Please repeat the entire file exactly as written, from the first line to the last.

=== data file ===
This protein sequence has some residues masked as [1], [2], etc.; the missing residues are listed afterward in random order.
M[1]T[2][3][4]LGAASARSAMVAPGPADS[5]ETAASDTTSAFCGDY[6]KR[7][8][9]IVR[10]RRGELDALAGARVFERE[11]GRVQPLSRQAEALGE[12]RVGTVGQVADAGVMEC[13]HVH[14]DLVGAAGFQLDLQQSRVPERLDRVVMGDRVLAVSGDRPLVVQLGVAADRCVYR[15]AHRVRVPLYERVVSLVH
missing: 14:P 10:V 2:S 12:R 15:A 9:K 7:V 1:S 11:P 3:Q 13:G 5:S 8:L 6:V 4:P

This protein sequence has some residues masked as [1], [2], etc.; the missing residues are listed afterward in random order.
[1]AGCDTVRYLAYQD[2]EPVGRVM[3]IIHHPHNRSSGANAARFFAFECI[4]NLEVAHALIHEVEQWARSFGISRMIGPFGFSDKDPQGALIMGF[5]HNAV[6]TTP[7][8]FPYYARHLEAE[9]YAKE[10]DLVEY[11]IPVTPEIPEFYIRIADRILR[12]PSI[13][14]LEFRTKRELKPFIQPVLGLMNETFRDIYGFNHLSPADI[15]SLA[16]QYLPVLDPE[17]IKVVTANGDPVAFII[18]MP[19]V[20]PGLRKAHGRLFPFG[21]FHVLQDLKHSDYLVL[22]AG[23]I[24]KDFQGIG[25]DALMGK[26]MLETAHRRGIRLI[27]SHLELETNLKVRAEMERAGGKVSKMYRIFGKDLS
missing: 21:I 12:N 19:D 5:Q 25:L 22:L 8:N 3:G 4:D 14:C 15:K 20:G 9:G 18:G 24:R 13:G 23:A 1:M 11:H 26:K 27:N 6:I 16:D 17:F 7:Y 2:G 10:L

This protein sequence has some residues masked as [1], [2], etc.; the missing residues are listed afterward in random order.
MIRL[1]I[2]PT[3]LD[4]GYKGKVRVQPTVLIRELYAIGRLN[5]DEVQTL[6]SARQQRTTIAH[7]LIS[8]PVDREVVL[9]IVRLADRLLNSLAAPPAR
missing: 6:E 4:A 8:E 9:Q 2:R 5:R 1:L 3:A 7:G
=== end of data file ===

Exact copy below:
This protein sequence has some residues masked as [1], [2], etc.; the missing residues are listed afterward in random order.
M[1]T[2][3][4]LGAASARSAMVAPGPADS[5]ETAASDTTSAFCGDY[6]KR[7][8][9]IVR[10]RRGELDALAGARVFERE[11]GRVQPLSRQAEALGE[12]RVGTVGQVADAGVMEC[13]HVH[14]DLVGAAGFQLDLQQSRVPERLDRVVMGDRVLAVSGDRPLVVQLGVAADRCVYR[15]AHRVRVPLYERVVSLVH
missing: 14:P 10:V 2:S 12:R 15:A 9:K 7:V 1:S 11:P 3:Q 13:G 5:S 8:L 6:V 4:P

This protein sequence has some residues masked as [1], [2], etc.; the missing residues are listed afterward in random order.
[1]AGCDTVRYLAYQD[2]EPVGRVM[3]IIHHPHNRSSGANAARFFAFECI[4]NLEVAHALIHEVEQWARSFGISRMIGPFGFSDKDPQGALIMGF[5]HNAV[6]TTP[7][8]FPYYARHLEAE[9]YAKE[10]DLVEY[11]IPVTPEIPEFYIRIADRILR[12]PSI[13][14]LEFRTKRELKPFIQPVLGLMNETFRDIYGFNHLSPADI[15]SLA[16]QYLPVLDPE[17]IKVVTANGDPVAFII[18]MP[19]V[20]PGLRKAHGRLFPFG[21]FHVLQDLKHSDYLVL[22]AG[23]I[24]KDFQGIG[25]DALMGK[26]MLETAHRRGIRLI[27]SHLELETNLKVRAEMERAGGKVSKMYRIFGKDLS
missing: 21:I 12:N 19:D 5:Q 25:L 22:L 8:N 3:G 4:D 14:C 15:K 20:G 9:G 18:G 24:R 13:G 23:A 1:M 11:H 26:K 27:N 6:I 16:D 17:F 7:Y 2:G 10:L

This protein sequence has some residues masked as [1], [2], etc.; the missing residues are listed afterward in random order.
MIRL[1]I[2]PT[3]LD[4]GYKGKVRVQPTVLIRELYAIGRLN[5]DEVQTL[6]SARQQRTTIAH[7]LIS[8]PVDREVVL[9]IVRLADRLLNSLAAPPAR
missing: 6:E 4:A 8:E 9:Q 2:R 5:R 1:L 3:A 7:G